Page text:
Rain overnight and in the morning kept me in the tent longer than I would have liked.
Note: rain every day so far on trip. either during the day or at night.
2laneroad screwed with this post 07-14-2014 at 07:50 AM
|07-14-2014, 07:36 AM||#13|
Joined: Oct 2007
Location: Backwoods of Kentucky
Subscribed Congrats on making the trip !
The early bird might get the worm, but the second mouse gets the cheese.
|07-14-2014, 08:12 AM||#14|
Joined: Aug 2010
Dawson City is on the banks of the Yukon River.
Could have spent more time here but had to push on.
Took ferry across Yukon River.
Top-of-the World Hwy is next.
This is where dirt or gravel roads become the norm.
I developed a saying:
"all roads in the north are gravel, some are loose gravel, some
are bonded gravel." But they are all rough to the touch.
The books I had read pointed out that tire wear will become a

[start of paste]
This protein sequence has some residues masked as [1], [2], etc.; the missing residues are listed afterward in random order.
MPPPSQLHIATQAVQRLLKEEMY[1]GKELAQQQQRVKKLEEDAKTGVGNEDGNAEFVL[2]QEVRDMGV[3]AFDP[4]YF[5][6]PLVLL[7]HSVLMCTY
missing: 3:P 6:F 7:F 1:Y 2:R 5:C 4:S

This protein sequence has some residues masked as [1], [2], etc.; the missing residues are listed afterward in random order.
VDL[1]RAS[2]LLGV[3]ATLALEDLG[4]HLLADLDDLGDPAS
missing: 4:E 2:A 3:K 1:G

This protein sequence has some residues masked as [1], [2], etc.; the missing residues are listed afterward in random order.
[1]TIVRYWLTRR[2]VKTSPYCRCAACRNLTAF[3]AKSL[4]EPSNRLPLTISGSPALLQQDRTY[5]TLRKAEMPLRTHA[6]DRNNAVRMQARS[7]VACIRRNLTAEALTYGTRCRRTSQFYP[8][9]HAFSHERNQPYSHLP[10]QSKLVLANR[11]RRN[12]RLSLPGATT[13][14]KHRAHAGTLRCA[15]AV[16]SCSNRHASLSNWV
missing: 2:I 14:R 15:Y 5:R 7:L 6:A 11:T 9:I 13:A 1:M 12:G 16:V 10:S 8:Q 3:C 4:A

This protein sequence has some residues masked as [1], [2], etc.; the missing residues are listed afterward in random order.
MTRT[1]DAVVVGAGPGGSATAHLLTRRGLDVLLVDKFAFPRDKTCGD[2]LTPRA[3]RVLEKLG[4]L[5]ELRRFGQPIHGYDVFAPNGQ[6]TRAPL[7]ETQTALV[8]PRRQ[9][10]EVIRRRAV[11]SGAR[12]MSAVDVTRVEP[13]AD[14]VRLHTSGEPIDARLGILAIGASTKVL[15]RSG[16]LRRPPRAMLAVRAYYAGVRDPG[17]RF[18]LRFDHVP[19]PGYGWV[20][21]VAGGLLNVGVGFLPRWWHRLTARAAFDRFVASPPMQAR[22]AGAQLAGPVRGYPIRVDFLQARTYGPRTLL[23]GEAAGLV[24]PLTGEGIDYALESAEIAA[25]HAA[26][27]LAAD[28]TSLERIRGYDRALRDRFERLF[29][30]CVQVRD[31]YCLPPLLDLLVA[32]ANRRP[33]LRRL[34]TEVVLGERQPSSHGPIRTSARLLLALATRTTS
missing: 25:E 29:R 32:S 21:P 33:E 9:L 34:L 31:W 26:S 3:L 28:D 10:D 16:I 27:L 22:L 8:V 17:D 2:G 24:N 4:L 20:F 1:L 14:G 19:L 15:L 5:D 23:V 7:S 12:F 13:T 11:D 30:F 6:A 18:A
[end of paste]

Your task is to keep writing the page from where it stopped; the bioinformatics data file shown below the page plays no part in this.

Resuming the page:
real issue. They were correct.
Will I make it to Fairbanks on my tires?
They are wearing quickly.
It took 8 days but finally........
What is the next surprise?
The border officer said the next 13 miles were a "rough road"
It was worse than gravel !
People on bicycles were walking their bikes.
Huge rocks with sharp edges.
Not the place for a heavy street bike with luggage and street tires.
It took several hours of feet down and clutch slippage to navigate
13 miles of hell.
Picture is looking east towards border with Yukon.
Next stop is Chicken and the Taylor Hwy.